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Maintenance Chemotherapy Improves Survival for Some Breast Cancer Patients

According to results recently published in the Journal of Clinical Oncology, maintenance chemotherapy may improve survival among patients with metastatic breast cancer. However, this improvement appears most pronounced among premenopausal women with hormone-negative breast cancer.

Chemotherapy remains an important component of treatment for metastatic breast cancer. Although other treatments are available, particularly for those with hormone-positive and HER2-positive breast cancers, chemotherapy is still often used as part of a treatment combination.

Typically, chemotherapy is delivered to a patient for a specified length of time, and then stopped. However, researchers have questioned whether longer-term, continued use of the chemotherapy, especially in a lower-dose or reduced-dose schedule, would benefit some patients. This type of therapy is referred to as maintenance chemotherapy.

Researchers recently conducted a clinical trial to further explore the potential of maintenance chemotherapy among women with metastatic breast cancer. This was a phase III trial that included 231 patients from 10 different cancer centers.

All patients had achieved a regression or stabilization of their cancer following initial chemotherapy with paclitaxel and gemcitabine (PG). Patients then were either given maintenance PG chemotherapy, or no further chemotherapy (observation) until cancer progression. The median age of patients was 48 years and the median follow-up was nearly 3 years (33 months).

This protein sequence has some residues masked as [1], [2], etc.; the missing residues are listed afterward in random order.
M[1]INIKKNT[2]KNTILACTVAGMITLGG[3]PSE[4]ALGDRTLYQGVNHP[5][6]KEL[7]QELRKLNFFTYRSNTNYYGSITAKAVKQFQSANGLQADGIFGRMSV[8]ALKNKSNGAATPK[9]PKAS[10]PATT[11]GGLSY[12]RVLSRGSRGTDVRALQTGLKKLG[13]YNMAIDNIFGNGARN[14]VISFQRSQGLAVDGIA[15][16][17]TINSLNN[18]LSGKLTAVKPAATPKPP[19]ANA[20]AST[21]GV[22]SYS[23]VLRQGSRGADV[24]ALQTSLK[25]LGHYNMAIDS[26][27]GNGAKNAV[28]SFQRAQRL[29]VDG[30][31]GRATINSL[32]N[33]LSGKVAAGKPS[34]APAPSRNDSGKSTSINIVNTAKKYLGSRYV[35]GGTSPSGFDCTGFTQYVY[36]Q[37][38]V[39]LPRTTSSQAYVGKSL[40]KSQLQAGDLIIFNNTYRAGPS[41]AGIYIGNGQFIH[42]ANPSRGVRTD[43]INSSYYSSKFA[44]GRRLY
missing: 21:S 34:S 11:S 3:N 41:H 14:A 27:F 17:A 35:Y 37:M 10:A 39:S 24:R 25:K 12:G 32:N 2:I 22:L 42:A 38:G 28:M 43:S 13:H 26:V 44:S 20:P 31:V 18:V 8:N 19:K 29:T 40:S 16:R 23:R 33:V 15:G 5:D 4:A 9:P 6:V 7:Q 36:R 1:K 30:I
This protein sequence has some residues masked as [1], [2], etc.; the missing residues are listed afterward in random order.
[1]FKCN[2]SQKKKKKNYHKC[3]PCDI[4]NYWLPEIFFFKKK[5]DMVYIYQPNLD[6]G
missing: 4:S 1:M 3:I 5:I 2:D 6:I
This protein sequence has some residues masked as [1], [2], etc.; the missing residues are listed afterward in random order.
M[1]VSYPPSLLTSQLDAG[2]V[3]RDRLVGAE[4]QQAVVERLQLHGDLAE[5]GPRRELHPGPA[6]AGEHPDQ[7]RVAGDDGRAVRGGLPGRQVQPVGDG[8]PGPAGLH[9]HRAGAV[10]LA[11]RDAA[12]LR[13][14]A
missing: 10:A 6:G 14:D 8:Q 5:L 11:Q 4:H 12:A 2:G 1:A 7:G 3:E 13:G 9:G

After patients began maintenance chemotherapy or were on observation, the following was observed:

Median survival time without progression of cancer (PFS) was 7.5 months for those who received maintenance chemotherapy, compared with only 3.8 months for those on observation.
Median overall survival (OS) time was 32.3 months for those treated with maintenance chemotherapy compared with 23.5 months for those on observation.
The researchers concluded that “maintenance PG chemotherapy resulted in better PFS and OS compared with observation.”

However, the author in an accompanying editorial commented that this survival improvement was most pronounced in premenopausal women with hormone-negative breast cancers and further study is required to fully integrate this type of therapy into treatment for all patients with metastatic breast cancer. Furthermore, it remains important to weigh side effects of maintenance chemotherapy against its potential gains.

References:

Park Y H, Jung K H, Im S-A, et al. Phase III, Multicenter, Randomized Trial of Maintenance Chemotherapy Versus Observation in Patients With Metastatic Breast Cancer After Achieving Disease Control With Six Cycles of Gemcitabine Plus Paclitaxel As First-Line Chemotherapy: KCSG-BR07-02. Journal of Clinical Oncology. Published online before print April 8, 2013, doi:10.1200/JCO.2012.45.2490